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Holocaust survivors: are they victims of the false recovered memories syndrome?
Why would any writer make up stories about the Holocaust? Melissa Katsoulis explores the strangest corner in the bizarre world of the literary hoax
Researching a book about literary hoaxes led me to investigate a sub-section of the misery-memoir genre which often left me reeling in amazement: the Holocaust hoaxers. Special privilege must be given to those increasingly few witness-writers who survived the Second World War in Europe, but they have certain duties too.
It is their right to write how and when they want (perhaps many decades later, if they are ready) and, as with Elie Wiesel, with their own definitions of truth and fiction. It was he who said that "Some stories are true that never happened."
However, those memoirists who think that they can pretend they were there when they weren't ought to remember that hijacking the experiences of others for selfish ends will only end in ignominy. Their motivations were, as so often in life and letters, a combination of pain, hope and greed, and they were emboldened by a marketplace in thrall to the misery memoir.
Why the huge demand for such books? Perhaps what readers seek in trauma stories is akin to what people look for in pornography: something edgy they have never seen before, followed by a spectacular resolution. And they want to identify (safely) with what they are reading; to try on someone else's crisis for a while and see how it compares to their own. All these hoaxers had difficult childhoods but, feeling that their truth was shamefully small, they sought the grand signifier of the Holocaust to attract the compassion that they desired.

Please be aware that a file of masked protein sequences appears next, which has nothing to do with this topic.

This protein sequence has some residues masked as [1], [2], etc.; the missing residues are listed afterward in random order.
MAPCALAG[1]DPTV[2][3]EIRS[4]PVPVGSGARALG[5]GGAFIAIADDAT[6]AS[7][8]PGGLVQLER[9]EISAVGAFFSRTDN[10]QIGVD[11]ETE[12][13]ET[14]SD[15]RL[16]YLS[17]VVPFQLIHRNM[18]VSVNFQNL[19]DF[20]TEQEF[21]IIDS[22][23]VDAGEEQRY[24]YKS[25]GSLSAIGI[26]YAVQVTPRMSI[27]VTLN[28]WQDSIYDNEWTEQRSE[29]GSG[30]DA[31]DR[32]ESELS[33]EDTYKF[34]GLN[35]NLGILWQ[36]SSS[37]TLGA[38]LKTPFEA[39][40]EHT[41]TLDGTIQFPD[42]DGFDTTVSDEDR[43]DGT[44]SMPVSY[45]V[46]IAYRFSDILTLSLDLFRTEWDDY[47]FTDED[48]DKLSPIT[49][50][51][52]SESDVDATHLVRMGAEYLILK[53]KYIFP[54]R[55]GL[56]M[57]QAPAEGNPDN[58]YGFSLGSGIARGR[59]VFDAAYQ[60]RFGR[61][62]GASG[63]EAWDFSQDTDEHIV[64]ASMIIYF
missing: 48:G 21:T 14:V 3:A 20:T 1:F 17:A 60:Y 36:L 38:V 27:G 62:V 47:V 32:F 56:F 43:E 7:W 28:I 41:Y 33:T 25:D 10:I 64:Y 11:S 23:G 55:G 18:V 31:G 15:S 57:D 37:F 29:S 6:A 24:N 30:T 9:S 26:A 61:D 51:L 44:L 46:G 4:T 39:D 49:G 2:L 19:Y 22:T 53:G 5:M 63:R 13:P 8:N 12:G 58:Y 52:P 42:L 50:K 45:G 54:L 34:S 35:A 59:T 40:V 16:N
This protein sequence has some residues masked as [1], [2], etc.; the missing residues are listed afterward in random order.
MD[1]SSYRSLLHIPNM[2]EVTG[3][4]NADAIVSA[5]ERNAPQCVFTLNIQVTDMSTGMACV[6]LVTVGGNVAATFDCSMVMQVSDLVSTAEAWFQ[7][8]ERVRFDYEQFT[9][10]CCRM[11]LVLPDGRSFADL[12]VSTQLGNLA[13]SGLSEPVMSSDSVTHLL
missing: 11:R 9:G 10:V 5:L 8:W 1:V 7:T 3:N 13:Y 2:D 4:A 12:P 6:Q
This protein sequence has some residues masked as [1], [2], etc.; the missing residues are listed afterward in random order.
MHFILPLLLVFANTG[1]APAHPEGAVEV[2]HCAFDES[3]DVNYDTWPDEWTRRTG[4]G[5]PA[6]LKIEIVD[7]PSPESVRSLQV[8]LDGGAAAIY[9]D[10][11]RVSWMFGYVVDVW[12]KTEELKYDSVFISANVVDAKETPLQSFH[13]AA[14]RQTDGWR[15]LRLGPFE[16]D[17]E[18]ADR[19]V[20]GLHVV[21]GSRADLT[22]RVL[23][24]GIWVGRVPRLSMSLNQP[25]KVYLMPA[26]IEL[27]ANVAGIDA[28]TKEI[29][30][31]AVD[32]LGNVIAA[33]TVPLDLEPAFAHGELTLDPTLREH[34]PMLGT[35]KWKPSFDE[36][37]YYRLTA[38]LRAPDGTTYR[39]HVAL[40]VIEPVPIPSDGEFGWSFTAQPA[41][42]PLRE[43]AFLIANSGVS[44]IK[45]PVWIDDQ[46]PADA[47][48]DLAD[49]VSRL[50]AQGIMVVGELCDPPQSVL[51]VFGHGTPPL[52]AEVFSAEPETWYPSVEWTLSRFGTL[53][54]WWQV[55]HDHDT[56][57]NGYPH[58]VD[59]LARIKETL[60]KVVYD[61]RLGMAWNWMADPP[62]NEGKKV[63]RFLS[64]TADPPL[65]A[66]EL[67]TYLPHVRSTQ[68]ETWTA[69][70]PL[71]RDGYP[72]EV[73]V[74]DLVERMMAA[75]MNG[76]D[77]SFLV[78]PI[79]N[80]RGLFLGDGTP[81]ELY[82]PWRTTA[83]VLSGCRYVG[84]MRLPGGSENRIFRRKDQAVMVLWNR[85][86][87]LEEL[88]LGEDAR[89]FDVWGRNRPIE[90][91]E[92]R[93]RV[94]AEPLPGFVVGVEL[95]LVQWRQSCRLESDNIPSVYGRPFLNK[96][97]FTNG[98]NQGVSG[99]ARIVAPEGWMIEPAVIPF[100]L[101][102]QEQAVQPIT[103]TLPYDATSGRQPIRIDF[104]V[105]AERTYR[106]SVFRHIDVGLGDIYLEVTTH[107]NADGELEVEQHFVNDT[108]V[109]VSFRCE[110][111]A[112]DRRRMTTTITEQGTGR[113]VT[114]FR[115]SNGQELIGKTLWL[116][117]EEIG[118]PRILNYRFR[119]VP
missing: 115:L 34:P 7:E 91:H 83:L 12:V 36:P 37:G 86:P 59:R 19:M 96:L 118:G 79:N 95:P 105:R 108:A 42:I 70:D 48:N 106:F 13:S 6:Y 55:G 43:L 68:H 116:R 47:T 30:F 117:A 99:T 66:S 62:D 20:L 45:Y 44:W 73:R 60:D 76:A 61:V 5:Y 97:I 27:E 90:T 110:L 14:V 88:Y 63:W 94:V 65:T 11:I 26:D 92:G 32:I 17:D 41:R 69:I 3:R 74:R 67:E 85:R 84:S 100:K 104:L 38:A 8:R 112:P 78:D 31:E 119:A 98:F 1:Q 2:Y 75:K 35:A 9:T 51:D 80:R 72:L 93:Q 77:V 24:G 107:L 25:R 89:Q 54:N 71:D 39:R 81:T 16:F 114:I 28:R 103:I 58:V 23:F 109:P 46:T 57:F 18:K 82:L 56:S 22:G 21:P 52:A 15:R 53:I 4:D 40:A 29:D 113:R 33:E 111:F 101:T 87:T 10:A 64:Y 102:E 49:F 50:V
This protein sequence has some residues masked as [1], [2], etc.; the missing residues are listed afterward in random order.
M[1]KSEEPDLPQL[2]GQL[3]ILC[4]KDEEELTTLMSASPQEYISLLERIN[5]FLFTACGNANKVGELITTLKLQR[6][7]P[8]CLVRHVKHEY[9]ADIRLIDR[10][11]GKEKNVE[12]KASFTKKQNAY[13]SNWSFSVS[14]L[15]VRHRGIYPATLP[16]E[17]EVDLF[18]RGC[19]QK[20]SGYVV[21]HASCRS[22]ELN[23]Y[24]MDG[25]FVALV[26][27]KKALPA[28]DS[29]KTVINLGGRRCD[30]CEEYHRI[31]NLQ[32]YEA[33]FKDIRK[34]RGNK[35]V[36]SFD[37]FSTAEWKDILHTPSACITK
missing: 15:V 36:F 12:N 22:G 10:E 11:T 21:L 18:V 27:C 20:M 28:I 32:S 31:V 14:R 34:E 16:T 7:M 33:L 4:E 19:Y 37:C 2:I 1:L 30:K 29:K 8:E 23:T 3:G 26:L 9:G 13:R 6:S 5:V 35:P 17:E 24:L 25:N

Misha Defonseca's story began to emerge from her adopted Massachusetts in the mid-1990s and was, like many a hoaxer's tale, one which in retrospect seems ridiculously far-fetched. It also had that great asset of the schmaltzy life-story: the love of a four-legged friend.
She told of crossing the wastes of war-torn Europe as a lonely child and not only being adopted by a pack of friendly wolves, but single-handedly murdering a burly German soldier. She gave inspirational talks about her epic journey, smiled sweetly for the camera at a local wolf sanctuary and eventually published her story in 1997.
Misha: A Memoir of the Holocaust Years was an instant success, embodying the vain hope that belief, endurance (and fluffy animals) could mean something even in the face of Hitler's machine. It was money that brought her down. A falling-out about royalties led her publisher to enlist the help of historians to look into what was beginning to seem like a fishy back-story. When zoologists confirmed that no such wolf-woman love could have existed, and photos appeared of her war-time childhood (smiling, well-fed and out shopping with her grandmother), "Misha" knew the game was up.
Last year she finally confessed, admitting that she was in fact a Belgian Christian whose father's work for the Gestapo left her traumatised by the stigma of being a "traitor's child". She said: "It is not the actual reality – it was my reality, my way of surviving".
Binjamin Wilkomirski, who turned out not to be a Latvian-Jewish orphan but a rather comfortably-off Swiss clarinettist, is the most famous example. His spectacular lies were similarly accounted for by the repentant author. He initially claimed he had escaped to Switzerland after nearly dying in the camps, and in Fragments detailed rats feasting on corpses and Nazis crushing men to death. The book won him a host of literray prizes, but survivors noticed that his descriptions of camp life were unconvincing.